3. Public participation in concert with others
The third principle of allodoxic interventions is that they need to involve public participation in concert with others. For this, they need to be executed with peers in a common space with viewers; alternatively, they need to generate through their openness a public space where the action can be seen and evaluated by all. The most important aspect of this is that allodoxic interventions be equally transparent and accessible to all.
This opens up a whole range of diverse locations for use. Baroness Elsa, for instance, performed in the street, as well as the story of how her work, Fountain, was set in motion in 1917 as described previously. The openness of allodoxic interventions generates outcomes that allow the action to be seen and evaluated by all in spaces like new legislation, or commons maintenance or enhancement.
All of the examples presented in this exposition show how Baroness perceived war and other societal injustices from an economic perspective. She saw them as operating in the interests of increasing capital, allowing financial interests to impose horrific consequences on whole groups of people. This was the consequence, she believed, of elevating abstract reason to a privileged place in the scientific-industrial world. As discussed earlier, in reaction to this value being placed on reason, Baroness Elsa used her public participation in concert with others to demonstrate her rejection of the culture that constrained the spirit and destroyed spontaneity, instead embracing the high-spiritedness of Dionysian impulses.
Hacktivist art qualifies as allodoxic. This is when cyberspace is used to further social or political ends in important ways, and when work can be broadly read beyond the early definition of only accessing unauthorised computer files.[i] For example, networks use allodoxic tactics when they use cyberspace connectivity to coordinate face-to-face elements, disseminating information on online platforms and enabling real-time communication. The latter is particularly relevant to national and international alliances, such as the intervention by the artists of the Sydney Biennale 2014. The sponsor of the event was involved in offshore detention centres and, in response, a disruptive intervention was organised by participants from the art field. Cyberspace networks, social media, and other online publishing platforms also provide alternatives to the mainstream media, generating positive publicity and circulating successful allodoxic interventions aimed at replication, amplification, and recruitment.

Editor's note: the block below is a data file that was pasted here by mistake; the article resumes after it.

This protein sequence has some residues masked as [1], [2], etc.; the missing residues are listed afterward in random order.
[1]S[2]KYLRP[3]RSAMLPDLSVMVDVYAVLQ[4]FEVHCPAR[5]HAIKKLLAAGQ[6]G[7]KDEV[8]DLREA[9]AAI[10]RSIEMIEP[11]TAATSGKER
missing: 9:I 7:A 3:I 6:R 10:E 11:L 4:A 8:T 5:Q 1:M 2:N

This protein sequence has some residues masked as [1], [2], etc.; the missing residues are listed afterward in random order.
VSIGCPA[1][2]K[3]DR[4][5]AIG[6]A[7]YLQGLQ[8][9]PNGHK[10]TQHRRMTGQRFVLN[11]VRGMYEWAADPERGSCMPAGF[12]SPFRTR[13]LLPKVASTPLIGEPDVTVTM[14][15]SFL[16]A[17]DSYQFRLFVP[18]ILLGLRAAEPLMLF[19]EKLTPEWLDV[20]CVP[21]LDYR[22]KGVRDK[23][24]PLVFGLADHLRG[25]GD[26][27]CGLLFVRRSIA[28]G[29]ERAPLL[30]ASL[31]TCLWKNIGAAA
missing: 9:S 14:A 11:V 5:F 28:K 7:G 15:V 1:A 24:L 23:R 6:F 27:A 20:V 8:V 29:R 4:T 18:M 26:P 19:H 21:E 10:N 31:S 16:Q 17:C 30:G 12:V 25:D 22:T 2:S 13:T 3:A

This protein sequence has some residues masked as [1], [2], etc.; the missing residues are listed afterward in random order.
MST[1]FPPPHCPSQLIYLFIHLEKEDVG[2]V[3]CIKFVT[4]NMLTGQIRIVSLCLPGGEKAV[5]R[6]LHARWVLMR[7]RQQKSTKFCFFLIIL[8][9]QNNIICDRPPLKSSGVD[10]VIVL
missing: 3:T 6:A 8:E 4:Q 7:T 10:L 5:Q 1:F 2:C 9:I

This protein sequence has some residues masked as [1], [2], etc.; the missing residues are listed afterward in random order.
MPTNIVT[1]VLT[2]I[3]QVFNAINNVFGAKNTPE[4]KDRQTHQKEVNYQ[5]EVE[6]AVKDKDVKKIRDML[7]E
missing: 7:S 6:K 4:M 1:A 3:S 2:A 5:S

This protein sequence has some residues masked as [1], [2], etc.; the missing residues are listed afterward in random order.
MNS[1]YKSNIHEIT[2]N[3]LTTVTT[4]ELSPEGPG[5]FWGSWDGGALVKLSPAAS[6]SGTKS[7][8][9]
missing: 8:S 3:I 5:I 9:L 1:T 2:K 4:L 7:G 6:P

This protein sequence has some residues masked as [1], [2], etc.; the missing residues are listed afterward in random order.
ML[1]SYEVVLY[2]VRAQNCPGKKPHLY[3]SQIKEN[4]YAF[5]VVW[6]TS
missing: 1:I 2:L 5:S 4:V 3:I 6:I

Allodoxic artists can create cyberspace ecologies whereby disparate and previously disconnected people sharing similar concerns can become inspired and empowered to imitate original interventions, drawing on the same tools and techniques. Groups of strangers can come together to carry out actions, and by doing them together they can strike up bonds of friendship and trust upon which they can build a more concerted campaigning effort. In this way, online and offline activism are interlaced and reinforce each other. There are many existing and new media for accessing information about allodoxic interventions, meaning that more people have the opportunity to become involved themselves.
Solastalgia is the umbrella title for a five-year project I have been working on that highlights the way in which pre-allodoxic interventions can be designed with and for whole groups of people, as well as showing how my theoretical framework was built from the work of Bourdieu. The work supports the efforts of the Wollar Progress Association against the Wilpinjong Mine, as well as other townships in the region facing similar threats. The Australian philosopher Glenn Albrecht coined the term solastalgia in 2003 to describe a form of psychic or existential distress resulting from environmental destruction, such as that caused by mining or climate change. As opposed to nostalgia, the melancholy or distress experienced when separated from a loved home, solastalgia is the distress produced by environmental destruction, affecting people while they are still connected to their home environment.